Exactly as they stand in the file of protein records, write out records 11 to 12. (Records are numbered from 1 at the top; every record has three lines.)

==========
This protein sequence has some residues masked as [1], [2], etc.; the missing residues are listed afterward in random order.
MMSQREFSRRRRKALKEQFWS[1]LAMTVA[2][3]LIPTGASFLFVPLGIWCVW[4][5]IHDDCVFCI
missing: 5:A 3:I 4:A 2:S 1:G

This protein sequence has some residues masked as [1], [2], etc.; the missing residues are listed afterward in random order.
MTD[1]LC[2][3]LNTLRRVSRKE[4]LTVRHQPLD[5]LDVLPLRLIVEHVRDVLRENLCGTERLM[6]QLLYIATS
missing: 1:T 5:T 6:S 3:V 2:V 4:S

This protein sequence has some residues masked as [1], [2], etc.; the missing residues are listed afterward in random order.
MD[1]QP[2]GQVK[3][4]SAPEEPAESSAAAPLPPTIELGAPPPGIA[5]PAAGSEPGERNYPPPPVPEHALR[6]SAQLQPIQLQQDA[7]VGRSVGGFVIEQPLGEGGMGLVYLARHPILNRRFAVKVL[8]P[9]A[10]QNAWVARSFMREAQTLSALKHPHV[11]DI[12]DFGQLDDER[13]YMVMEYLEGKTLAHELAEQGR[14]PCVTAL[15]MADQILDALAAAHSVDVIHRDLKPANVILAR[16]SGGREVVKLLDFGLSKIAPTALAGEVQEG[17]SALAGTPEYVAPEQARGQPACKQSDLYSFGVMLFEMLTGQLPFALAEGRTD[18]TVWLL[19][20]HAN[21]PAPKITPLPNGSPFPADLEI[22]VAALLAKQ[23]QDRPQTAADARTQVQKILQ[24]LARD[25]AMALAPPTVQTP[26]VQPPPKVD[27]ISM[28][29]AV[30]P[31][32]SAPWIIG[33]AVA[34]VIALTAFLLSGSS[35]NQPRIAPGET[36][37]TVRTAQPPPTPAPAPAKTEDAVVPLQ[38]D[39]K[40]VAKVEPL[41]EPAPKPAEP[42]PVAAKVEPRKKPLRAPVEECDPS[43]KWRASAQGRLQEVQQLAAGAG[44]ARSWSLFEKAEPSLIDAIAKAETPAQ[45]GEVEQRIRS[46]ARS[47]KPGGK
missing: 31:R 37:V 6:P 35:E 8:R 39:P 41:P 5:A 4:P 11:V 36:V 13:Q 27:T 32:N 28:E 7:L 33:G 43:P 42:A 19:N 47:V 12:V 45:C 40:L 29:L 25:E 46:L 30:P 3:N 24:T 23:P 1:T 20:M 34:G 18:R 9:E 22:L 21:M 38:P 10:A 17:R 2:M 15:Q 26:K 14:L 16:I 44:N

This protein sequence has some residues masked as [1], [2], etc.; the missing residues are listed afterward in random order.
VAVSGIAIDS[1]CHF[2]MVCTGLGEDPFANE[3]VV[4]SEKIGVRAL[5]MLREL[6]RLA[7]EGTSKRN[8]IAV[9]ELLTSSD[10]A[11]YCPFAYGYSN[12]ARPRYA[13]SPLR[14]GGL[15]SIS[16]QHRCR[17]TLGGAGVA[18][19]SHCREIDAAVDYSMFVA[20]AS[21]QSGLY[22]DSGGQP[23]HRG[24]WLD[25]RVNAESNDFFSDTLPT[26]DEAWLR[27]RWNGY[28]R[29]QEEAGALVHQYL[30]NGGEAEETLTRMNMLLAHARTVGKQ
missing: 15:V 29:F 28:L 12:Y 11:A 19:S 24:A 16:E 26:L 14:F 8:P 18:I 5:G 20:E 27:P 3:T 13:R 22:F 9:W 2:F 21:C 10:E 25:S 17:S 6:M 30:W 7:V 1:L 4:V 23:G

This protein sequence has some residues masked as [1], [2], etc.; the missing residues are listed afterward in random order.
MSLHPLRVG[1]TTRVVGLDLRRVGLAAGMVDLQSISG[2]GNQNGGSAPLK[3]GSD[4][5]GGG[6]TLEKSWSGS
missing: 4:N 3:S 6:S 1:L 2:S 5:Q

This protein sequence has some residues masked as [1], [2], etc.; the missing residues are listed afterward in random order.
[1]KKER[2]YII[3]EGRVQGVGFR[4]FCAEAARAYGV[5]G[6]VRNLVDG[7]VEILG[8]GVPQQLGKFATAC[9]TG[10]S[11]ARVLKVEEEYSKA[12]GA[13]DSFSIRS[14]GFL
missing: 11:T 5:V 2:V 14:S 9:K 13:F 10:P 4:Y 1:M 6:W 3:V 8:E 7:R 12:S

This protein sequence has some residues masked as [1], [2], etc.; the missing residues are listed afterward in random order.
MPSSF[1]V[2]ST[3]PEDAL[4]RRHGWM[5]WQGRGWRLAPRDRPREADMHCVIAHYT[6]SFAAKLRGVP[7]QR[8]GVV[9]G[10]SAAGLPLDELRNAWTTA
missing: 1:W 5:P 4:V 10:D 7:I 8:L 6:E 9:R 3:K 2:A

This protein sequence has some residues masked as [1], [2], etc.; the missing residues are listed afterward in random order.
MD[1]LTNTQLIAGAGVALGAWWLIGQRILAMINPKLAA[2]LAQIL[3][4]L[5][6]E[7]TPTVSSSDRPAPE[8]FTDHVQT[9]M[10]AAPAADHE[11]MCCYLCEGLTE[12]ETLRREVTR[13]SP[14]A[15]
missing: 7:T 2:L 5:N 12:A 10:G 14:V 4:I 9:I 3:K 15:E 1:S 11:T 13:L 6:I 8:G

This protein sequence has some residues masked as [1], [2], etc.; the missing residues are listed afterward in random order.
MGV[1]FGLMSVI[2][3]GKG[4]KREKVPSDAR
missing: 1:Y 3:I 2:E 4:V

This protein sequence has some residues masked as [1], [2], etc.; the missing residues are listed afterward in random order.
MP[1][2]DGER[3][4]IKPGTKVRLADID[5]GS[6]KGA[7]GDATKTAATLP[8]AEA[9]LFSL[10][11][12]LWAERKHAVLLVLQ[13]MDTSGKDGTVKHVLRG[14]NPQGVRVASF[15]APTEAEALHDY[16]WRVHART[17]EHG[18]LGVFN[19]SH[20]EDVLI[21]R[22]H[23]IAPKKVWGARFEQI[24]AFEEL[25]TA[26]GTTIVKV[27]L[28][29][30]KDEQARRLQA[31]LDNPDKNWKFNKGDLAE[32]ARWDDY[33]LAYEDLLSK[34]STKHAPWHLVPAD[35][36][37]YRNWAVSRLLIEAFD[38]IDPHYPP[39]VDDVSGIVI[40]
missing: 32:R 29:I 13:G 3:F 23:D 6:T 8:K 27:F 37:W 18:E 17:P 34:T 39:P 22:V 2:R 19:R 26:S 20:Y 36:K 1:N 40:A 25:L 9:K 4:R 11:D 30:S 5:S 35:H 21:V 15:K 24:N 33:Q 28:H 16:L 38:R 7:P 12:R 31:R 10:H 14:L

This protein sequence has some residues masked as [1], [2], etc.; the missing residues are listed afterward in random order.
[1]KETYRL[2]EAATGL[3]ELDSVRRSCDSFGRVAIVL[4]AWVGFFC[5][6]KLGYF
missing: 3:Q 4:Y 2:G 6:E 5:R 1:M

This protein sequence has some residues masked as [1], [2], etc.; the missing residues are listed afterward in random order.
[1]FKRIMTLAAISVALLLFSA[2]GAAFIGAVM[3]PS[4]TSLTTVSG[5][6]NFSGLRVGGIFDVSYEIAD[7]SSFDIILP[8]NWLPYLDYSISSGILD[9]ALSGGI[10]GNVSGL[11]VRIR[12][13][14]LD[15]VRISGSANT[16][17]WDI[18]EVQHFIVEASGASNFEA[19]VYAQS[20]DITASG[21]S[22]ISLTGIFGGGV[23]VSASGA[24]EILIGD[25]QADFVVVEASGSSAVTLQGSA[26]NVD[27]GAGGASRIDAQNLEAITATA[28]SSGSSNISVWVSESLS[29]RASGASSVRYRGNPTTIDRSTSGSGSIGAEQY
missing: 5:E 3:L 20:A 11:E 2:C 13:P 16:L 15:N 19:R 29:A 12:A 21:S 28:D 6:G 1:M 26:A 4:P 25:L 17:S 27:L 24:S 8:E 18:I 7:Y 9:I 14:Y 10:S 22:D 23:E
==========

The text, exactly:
This protein sequence has some residues masked as [1], [2], etc.; the missing residues are listed afterward in random order.
[1]KETYRL[2]EAATGL[3]ELDSVRRSCDSFGRVAIVL[4]AWVGFFC[5][6]KLGYF
missing: 3:Q 4:Y 2:G 6:E 5:R 1:M

This protein sequence has some residues masked as [1], [2], etc.; the missing residues are listed afterward in random order.
[1]FKRIMTLAAISVALLLFSA[2]GAAFIGAVM[3]PS[4]TSLTTVSG[5][6]NFSGLRVGGIFDVSYEIAD[7]SSFDIILP[8]NWLPYLDYSISSGILD[9]ALSGGI[10]GNVSGL[11]VRIR[12][13][14]LD[15]VRISGSANT[16][17]WDI[18]EVQHFIVEASGASNFEA[19]VYAQS[20]DITASG[21]S[22]ISLTGIFGGGV[23]VSASGA[24]EILIGD[25]QADFVVVEASGSSAVTLQGSA[26]NVD[27]GAGGASRIDAQNLEAITATA[28]SSGSSNISVWVSESLS[29]RASGASSVRYRGNPTTIDRSTSGSGSIGAEQY
missing: 5:E 3:L 20:A 11:E 2:C 13:P 16:L 15:N 19:R 29:A 12:A 21:S 28:D 6:G 1:M 26:A 4:P 25:L 17:S 27:L 24:S 8:E 18:I 7:Y 9:I 14:Y 10:S 22:D 23:E